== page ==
On Greek Tradesman and Craftsman and social acceptability.

There's no doubt that Ayn Rand was educated somewhat in the lessons of ancient Greece. As a philosopher she attempts to tackle what is the good and what is the bad, what is the beautiful, and what is the life best to be lived.

She agrees with some ancient Greek philosophies and objects to others. When it comes to a constitution she takes a rather more extreme view than Aristotle and I believe she truly departs from him with regard to what value should be placed on certain people regarding their occupation and sex.

Whereas Aristotle tries to learn and to predict the best course for a people to take with regards to their government - Ayn Rand sets one path and provides a single answer. Where Aristotle investigates multiple forms of government, mixes of democracies, aristocracies, and different forms of tyrannies; Rand really doesn't. Her argument doesn't consider as much as Aristotle does. Her philosophy is by no means comprehensive.

Why does she stress the single point of production=happiness? Precisely, in my opinion, because it's such a huge departure from Aristotle and ancient Greek thought. Something she wants to see put right. In an age where might equaled right and was celebrated as such, the pirate and bandit were much more esteemed than the vulgar craftsman or the merchant. The ridicule of these 'producers' was very, very common. Noble men and aristocrats put as much light between themselves and these pursuits as possible while still engaging in them.

It goes all the way back to Homer. When Odysseus is among the Phaeacians, Odysseus is asked to compete in athletic competition. When he responds that he's tired from his long voyage the Phaeacian responds, " I gather, then, that you are unskilled in any of the many sports that men generally delight in. I suppose you are one of those grasping traders that go about in ships as captains or merchants, and who think of nothing but of their outward freights and homeward cargoes..."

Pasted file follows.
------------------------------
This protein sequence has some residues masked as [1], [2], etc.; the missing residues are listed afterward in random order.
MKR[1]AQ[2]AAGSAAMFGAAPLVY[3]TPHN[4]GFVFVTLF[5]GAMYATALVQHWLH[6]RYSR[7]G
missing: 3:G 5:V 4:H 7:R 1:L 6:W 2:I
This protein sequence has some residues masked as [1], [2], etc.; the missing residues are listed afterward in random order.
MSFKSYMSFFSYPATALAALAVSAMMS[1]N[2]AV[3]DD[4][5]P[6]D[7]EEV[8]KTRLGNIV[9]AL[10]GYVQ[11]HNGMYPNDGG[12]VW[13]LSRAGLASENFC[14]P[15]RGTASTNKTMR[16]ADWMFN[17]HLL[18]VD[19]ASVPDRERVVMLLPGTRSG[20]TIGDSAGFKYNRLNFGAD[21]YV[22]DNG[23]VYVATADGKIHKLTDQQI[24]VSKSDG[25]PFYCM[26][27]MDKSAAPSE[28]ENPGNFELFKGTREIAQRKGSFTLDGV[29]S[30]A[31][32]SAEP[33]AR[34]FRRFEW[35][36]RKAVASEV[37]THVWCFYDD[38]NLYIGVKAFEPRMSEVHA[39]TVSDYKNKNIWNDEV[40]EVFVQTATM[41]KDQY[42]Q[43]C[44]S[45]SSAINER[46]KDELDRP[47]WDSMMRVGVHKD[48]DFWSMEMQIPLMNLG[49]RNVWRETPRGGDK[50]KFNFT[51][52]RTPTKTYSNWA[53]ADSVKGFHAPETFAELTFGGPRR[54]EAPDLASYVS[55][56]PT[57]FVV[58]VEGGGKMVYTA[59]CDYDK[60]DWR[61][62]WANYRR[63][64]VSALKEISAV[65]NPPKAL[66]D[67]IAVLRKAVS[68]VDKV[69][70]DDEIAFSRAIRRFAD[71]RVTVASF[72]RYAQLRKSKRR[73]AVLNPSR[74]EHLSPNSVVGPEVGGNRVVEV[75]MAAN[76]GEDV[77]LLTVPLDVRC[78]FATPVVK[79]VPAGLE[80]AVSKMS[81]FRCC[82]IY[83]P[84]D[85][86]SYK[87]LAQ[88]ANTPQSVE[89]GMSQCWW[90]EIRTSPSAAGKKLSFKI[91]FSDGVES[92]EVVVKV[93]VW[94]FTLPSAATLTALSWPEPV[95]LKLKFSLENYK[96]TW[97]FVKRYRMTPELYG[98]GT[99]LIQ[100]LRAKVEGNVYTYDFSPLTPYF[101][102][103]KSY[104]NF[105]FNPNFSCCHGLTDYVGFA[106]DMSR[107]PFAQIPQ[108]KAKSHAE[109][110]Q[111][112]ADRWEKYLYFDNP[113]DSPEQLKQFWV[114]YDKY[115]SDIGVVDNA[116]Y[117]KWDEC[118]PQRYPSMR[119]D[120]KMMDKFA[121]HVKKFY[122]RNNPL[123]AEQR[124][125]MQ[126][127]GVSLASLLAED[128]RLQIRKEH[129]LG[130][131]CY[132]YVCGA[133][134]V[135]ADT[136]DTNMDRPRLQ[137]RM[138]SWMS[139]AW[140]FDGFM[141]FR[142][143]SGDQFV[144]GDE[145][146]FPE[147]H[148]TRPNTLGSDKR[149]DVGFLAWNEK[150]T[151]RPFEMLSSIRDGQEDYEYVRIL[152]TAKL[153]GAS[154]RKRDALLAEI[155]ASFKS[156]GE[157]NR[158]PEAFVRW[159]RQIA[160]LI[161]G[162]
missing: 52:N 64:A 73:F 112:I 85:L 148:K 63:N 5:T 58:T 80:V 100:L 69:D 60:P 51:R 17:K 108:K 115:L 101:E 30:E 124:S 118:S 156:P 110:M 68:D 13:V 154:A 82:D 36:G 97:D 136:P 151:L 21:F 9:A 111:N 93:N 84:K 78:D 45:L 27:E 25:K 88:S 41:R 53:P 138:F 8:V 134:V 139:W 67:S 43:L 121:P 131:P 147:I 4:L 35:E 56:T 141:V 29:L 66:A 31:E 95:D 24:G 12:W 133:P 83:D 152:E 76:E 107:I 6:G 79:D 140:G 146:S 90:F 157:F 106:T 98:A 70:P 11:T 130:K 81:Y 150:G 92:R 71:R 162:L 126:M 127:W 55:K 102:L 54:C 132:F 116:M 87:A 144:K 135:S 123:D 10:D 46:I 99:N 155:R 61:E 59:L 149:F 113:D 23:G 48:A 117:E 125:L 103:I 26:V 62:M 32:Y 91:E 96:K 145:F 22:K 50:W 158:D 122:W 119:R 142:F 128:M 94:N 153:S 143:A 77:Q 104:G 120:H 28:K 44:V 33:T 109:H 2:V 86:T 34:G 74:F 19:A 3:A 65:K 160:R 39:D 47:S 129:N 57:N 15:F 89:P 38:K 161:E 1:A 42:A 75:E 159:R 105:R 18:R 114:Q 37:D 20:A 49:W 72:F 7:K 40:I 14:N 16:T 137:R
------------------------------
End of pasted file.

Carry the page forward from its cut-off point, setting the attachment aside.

Sound like something Rand is fighting against?

How does Odysseus respond? Does he educate the man on the righteousness of business and the benefit it brings to all? Of course not! He is a man! He competes by picking up a larger, heavier disc than anyone else uses and launches it into outer space.

Rand sees the same problems happening in ancient Greece as they happened today. That business men contributed more than they were appreciated for. I don't have enough of a philosophical mind to even come close to understanding it all but I do know that men needed money and nearly all were involved in trade in some way. Everyone was after money, everyone was grasping as they are today, and innovations were constantly being brought about much like they are today. Men needed to produce and production meant money which meant they could have a vote (be counted as a person and really be 'free'!!!) and could have money to afford armor or a horse so that they were honored in battle.

Only those who fought for their country deserved to run it. Only those who produced could rise above the level of a thete and have a vote.

So this is Rand's effort in my opinion. She wants to correct the idea that producers/craftsman/traders are vulgar or slavish in any sense. She wants to make them the acknowledged good, noble, etc... something the Greeks and many since have refused to do because the Greeks MOST valued benefit from muscle and force.



Fri Oct 19, 2012 10:32 am